Watch Hill (Cockermouth)
Watch Hill, from the entrance to Greenlands Farm
|Elevation||254 m (833 ft)|
|Prominence||157 m (515 ft)|
|Parent peak||Lord's Seat|
|Listing||Marilyn, Outlying Wainwright|
|Topo map||OS Landranger 90|
Watch Hill is a small hill lying on the north-western fringe of the Lake District in England. The name Setmurthy Common is sometimes used (including by Alfred Wainwright in his book The Outlying Fells of Lakeland) to refer to the area including the highest point, with "Watch Hill" describing the area to the west of the summit. It should not be confused with another Watch Hill some 19 km to the south-west, near Whitehaven, which is only 172 m (564 ft) high. The name "The Hay" is also used when referring to the area west of the summit.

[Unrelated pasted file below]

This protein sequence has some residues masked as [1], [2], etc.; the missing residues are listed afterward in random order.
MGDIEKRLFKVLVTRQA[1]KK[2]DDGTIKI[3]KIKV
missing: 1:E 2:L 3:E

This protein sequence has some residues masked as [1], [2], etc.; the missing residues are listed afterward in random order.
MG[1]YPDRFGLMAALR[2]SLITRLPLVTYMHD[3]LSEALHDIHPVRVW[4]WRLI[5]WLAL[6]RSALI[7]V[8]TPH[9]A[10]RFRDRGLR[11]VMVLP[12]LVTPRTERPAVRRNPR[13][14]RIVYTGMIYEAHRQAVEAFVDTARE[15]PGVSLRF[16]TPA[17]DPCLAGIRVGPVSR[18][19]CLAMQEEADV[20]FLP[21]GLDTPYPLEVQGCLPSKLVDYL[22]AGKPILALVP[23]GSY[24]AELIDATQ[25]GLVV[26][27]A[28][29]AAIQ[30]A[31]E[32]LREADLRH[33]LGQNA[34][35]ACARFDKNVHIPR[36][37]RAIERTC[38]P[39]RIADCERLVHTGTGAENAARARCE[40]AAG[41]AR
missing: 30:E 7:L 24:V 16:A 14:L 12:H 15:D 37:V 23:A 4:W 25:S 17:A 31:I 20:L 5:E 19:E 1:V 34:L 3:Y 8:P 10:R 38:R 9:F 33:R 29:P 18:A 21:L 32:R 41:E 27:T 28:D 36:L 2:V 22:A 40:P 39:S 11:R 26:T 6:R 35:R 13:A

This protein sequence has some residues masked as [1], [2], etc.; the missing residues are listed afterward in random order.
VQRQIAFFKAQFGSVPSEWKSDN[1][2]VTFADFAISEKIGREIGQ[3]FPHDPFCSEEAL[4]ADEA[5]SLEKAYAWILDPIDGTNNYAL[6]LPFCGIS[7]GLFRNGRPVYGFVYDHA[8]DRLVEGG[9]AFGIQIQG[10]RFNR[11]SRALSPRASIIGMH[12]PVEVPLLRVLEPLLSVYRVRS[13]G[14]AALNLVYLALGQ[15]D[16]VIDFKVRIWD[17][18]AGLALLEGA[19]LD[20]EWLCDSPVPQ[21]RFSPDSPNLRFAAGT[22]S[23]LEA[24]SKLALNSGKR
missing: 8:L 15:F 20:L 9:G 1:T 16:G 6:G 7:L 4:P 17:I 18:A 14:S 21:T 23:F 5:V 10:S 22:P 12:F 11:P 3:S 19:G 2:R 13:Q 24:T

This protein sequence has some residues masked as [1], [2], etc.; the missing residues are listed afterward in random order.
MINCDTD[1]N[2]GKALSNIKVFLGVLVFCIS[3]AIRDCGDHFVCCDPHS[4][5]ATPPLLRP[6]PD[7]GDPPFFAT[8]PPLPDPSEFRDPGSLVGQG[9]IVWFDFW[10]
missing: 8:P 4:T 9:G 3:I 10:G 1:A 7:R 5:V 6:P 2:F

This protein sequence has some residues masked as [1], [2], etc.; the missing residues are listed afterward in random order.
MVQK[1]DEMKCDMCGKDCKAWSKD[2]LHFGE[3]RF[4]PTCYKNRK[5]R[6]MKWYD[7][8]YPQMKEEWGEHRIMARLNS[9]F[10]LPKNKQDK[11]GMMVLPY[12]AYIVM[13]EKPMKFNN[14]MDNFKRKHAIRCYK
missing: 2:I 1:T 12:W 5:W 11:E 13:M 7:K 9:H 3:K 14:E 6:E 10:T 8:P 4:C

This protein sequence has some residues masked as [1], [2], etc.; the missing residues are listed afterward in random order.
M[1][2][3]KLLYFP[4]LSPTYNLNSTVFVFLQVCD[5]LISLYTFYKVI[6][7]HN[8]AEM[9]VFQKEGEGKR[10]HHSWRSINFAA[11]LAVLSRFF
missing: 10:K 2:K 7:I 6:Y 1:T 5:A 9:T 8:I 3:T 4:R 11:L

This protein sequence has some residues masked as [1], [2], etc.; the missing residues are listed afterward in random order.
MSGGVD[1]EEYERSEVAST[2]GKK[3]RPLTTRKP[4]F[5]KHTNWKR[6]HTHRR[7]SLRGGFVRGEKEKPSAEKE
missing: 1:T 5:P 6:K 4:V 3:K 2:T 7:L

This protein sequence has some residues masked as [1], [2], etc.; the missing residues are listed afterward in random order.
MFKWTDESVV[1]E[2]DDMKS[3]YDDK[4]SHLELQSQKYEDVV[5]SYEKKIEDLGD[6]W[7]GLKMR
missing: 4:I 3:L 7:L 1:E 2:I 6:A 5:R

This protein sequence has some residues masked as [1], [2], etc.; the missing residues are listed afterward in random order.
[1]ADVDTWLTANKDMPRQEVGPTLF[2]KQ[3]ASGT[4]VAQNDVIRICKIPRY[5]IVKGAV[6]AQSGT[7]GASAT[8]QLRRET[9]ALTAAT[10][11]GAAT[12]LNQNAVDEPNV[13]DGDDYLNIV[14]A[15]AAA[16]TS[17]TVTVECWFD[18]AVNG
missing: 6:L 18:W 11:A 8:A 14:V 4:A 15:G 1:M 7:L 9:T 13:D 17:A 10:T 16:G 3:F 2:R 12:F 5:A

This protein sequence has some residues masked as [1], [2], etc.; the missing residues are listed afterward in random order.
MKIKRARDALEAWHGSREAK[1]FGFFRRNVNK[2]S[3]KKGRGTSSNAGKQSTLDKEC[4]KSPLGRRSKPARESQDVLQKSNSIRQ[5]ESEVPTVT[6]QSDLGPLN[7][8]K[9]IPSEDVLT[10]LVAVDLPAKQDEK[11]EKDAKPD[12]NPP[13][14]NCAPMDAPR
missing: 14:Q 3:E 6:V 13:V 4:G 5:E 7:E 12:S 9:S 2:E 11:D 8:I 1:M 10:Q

Despite its low height (just 833 feet) it is a Marilyn (a hill with topographic prominence of at least 150m) because of the large height separation from its neighbours. This 'detachedness' means that it is an excellent viewpoint. Skiddaw, Blencathra, the Lord's Seat group and Grisedale Pike are all seen, and there is a first-class view of the Cockermouth area and the Solway Coast AONB.
The hill is a popular climb with Cockermouth folk, along with its lower neighbour Slate Fell.
Wainwright recommends an ascent from the west and a return on the same route. He comments that "It is easily attained with a minimum of effort: a stroll on grass so simple that boots are incongruous footwear for it and bare feet appropriate".
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